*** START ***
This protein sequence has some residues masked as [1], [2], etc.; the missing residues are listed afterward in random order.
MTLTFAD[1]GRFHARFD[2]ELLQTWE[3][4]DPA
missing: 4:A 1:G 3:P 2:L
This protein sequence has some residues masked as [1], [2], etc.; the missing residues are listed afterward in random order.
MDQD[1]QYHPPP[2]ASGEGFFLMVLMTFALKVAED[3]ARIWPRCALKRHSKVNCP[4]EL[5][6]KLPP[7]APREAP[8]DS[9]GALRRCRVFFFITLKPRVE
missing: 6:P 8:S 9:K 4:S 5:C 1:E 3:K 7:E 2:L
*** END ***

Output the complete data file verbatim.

This protein sequence has some residues masked as [1], [2], etc.; the missing residues are listed afterward in random order.
MTLTFAD[1]GRFHARFD[2]ELLQTWE[3][4]DPA
missing: 4:A 1:G 3:P 2:L
This protein sequence has some residues masked as [1], [2], etc.; the missing residues are listed afterward in random order.
MDQD[1]QYHPPP[2]ASGEGFFLMVLMTFALKVAED[3]ARIWPRCALKRHSKVNCP[4]EL[5][6]KLPP[7]APREAP[8]DS[9]GALRRCRVFFFITLKPRVE
missing: 6:P 8:S 9:K 4:S 5:C 1:E 3:K 7:E 2:L